Military Cemetery Records.
It is a sad fact that millions of people died in locations far from home, many of them in unmarked graves due to failure to identify them. Fortunately not all of those graves are unmarked, and military cemeteries around the world provide good records that can help you to locate family members who died in the line of duty during World Wars or other conflicts. Military cemetery records are in some cases available for online searches, or you can contact the cemetery in question if you have a good idea of where your military ancestor is buried. Start by researching where other members of the same military branch and company were buried. This will often lead you to find the ancestor in question.

Cemetery Records can Expand your Search.
When you locate cemetery records that include members of your family, you can not only put together another piece of the puzzle, but also find new leads to people not yet on your radar. Families were often buried in the same location, even over long periods of time, so once you located one ancestor in the cemetery records you are likely to find others. This is especially true in places where large families lived in near proximity to each other and had the same religious affiliation. While it can be difficult to find the right source of records initially, once you find a record you may find a domino effect of discoveries.

Cemetery records can also help lead you to other records of interest in your ancestry search. When you locate a church cemetery in which ancestors are buried that church is likely to have records of other family events such as marriages and baptisms. This can expand your discovery to include the family of the ancestor buried there; their spouse, children and even parents, leading you to more records and more of your family tree.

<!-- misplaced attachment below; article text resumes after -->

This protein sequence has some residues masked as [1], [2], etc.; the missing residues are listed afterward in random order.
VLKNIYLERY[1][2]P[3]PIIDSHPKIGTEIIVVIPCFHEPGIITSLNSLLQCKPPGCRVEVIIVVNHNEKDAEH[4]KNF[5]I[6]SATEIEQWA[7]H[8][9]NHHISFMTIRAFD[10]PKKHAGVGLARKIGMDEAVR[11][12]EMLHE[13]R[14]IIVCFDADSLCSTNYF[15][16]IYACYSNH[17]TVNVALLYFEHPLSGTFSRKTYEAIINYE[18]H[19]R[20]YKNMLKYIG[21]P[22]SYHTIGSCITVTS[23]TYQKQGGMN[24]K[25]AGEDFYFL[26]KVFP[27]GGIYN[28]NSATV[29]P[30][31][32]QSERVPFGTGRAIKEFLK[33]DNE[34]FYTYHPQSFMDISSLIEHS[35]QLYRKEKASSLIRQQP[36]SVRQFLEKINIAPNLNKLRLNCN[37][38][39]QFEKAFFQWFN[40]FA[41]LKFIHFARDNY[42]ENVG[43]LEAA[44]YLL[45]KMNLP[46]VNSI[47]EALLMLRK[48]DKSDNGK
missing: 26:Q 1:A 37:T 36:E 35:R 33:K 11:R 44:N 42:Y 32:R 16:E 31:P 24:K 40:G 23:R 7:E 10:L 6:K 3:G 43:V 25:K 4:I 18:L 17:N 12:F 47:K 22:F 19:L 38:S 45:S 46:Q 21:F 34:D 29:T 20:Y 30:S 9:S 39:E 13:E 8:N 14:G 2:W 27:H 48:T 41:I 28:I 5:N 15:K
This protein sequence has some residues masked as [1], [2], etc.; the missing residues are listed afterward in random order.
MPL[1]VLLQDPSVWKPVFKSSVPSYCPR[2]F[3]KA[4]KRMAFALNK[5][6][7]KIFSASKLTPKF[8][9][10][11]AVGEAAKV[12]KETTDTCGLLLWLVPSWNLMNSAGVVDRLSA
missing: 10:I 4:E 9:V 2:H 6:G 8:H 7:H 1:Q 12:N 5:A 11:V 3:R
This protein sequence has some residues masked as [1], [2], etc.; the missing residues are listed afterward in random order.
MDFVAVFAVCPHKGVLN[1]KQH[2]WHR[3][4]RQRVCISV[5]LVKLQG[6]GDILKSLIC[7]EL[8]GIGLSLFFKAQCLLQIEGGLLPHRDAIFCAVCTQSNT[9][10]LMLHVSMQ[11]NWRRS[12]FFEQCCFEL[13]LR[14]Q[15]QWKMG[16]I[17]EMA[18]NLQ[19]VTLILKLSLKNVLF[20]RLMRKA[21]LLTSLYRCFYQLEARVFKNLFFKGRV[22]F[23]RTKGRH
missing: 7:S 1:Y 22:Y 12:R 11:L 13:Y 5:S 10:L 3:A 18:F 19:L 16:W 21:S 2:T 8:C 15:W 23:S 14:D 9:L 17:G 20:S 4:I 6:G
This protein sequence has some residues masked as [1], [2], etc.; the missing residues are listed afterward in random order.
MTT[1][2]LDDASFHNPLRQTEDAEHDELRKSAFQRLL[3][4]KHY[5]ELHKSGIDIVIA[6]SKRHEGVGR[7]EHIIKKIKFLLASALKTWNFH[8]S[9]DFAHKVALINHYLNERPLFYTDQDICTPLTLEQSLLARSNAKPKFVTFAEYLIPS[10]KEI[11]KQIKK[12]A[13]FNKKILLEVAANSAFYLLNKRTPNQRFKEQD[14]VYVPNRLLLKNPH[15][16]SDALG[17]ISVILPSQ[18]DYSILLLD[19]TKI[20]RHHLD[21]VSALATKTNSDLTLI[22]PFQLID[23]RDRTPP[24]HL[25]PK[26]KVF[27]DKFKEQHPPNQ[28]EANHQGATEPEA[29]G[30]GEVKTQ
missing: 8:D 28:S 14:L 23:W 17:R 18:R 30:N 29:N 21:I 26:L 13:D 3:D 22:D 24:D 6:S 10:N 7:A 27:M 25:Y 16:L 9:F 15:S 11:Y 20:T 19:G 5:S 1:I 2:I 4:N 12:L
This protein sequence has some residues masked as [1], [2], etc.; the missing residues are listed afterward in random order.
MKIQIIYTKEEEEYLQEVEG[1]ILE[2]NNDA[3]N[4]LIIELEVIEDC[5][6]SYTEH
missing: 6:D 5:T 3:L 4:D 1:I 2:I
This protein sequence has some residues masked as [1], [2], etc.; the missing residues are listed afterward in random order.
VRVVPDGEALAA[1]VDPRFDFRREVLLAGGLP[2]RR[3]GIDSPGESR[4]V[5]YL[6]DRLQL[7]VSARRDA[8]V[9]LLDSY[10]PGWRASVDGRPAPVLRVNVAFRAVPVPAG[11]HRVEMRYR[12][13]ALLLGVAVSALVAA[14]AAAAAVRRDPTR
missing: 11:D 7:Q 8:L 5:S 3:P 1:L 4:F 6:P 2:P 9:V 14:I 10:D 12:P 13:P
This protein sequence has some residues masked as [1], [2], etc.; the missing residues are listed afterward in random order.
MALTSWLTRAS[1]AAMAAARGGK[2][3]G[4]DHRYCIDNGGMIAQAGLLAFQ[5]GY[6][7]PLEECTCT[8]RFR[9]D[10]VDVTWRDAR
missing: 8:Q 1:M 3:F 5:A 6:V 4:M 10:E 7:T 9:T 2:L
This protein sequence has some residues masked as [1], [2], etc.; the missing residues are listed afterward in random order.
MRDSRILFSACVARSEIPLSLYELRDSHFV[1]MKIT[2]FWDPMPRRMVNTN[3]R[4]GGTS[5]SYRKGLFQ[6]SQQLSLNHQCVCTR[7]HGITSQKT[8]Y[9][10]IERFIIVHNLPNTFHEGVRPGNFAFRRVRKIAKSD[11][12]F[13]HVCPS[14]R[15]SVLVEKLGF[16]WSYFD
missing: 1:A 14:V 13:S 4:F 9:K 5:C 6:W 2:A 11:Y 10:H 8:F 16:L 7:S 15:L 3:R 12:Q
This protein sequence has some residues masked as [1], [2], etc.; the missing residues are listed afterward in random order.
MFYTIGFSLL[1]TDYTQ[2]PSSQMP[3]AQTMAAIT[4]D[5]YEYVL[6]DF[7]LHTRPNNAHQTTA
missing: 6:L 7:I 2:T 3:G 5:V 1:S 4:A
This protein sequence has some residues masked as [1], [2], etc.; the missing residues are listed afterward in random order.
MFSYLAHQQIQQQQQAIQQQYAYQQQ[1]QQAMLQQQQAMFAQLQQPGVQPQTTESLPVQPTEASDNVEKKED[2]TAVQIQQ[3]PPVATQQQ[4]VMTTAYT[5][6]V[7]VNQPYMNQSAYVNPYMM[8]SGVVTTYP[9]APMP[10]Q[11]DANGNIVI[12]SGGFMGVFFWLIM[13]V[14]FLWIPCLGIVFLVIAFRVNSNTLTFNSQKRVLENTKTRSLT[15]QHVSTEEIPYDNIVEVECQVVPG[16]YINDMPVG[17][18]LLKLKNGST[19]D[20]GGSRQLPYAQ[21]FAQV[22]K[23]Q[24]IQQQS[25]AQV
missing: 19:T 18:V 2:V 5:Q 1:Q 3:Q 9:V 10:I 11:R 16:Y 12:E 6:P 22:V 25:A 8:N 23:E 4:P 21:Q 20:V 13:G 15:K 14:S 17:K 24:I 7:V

Cemetery records are closely related to death records and obituary searches but may provide information about ancestors you cannot find anywhere else. While death records may be spotty in some places, cemeteries themselves keep their own records, as do funeral homes and churches. This means you might find someone not located in these other records in the cemetery records.

Most people start with death records when they begin their search into their ancestry, and then move on to cemetery records; it is becoming however one of the most popular resources as the records become more readily available online. Cemetery records are an excellent resource for uncovering new branches of the family tree through the connections cemeteries often have to places of worship where other records are kept. For this reason they are one of the most important tools at your disposal in researching your family history. Although it is unlikely that every cemetery in the world will ever be added to the online archives, there are more and more being added all the time, creating a large wealth of knowledge through which we can find our past.